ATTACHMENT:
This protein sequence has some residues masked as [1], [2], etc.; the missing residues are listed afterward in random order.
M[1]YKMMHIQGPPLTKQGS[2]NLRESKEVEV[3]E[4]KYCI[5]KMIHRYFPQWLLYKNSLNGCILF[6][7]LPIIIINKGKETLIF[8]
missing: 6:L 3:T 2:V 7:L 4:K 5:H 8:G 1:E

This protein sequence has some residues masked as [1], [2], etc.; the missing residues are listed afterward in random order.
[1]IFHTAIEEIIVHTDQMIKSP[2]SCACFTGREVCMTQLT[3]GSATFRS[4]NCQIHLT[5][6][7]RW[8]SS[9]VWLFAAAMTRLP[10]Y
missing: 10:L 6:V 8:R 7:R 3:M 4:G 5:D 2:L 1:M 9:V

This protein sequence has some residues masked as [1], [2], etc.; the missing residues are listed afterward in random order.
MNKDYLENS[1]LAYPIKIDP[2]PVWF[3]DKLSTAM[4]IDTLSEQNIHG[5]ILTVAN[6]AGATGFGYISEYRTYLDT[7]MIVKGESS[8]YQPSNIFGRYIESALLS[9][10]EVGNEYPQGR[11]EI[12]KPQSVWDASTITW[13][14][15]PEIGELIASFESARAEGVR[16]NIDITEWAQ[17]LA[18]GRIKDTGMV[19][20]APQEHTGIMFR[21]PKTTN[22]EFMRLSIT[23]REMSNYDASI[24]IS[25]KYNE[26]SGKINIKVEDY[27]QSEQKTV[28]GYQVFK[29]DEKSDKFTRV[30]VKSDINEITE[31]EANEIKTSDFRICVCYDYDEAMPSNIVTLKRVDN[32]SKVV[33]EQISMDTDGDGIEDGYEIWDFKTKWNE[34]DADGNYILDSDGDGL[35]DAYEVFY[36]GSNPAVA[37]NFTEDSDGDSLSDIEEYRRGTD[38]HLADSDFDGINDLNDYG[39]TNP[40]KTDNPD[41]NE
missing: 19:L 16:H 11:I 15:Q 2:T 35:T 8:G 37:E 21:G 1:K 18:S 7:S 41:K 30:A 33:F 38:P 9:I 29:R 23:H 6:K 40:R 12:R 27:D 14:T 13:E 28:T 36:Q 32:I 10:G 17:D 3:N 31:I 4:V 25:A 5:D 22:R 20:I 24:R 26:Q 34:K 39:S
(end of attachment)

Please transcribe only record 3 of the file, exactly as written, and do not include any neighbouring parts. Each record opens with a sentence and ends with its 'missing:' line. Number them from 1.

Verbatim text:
This protein sequence has some residues masked as [1], [2], etc.; the missing residues are listed afterward in random order.
MNKDYLENS[1]LAYPIKIDP[2]PVWF[3]DKLSTAM[4]IDTLSEQNIHG[5]ILTVAN[6]AGATGFGYISEYRTYLDT[7]MIVKGESS[8]YQPSNIFGRYIESALLS[9][10]EVGNEYPQGR[11]EI[12]KPQSVWDASTITW[13][14][15]PEIGELIASFESARAEGVR[16]NIDITEWAQ[17]LA[18]GRIKDTGMV[19][20]APQEHTGIMFR[21]PKTTN[22]EFMRLSIT[23]REMSNYDASI[24]IS[25]KYNE[26]SGKINIKVEDY[27]QSEQKTV[28]GYQVFK[29]DEKSDKFTRV[30]VKSDINEITE[31]EANEIKTSDFRICVCYDYDEAMPSNIVTLKRVDN[32]SKVV[33]EQISMDTDGDGIEDGYEIWDFKTKWNE[34]DADGNYILDSDGDGL[35]DAYEVFY[36]GSNPAVA[37]NFTEDSDGDSLSDIEEYRRGTD[38]HLADSDFDGINDLNDYG[39]TNP[40]KTDNPD[41]NE
missing: 19:L 16:H 11:I 15:Q 2:T 35:T 8:G 37:E 21:G 1:K 18:S 7:S 41:K 30:A 33:F 38:P 9:I 29:R 23:H 6:K 40:R 12:R 27:D 14:T 13:E 28:T 36:Q 32:I 10:G 17:D 3:N 31:I 4:V 25:A 5:D 22:R 20:I 24:R 26:Q 34:K 39:S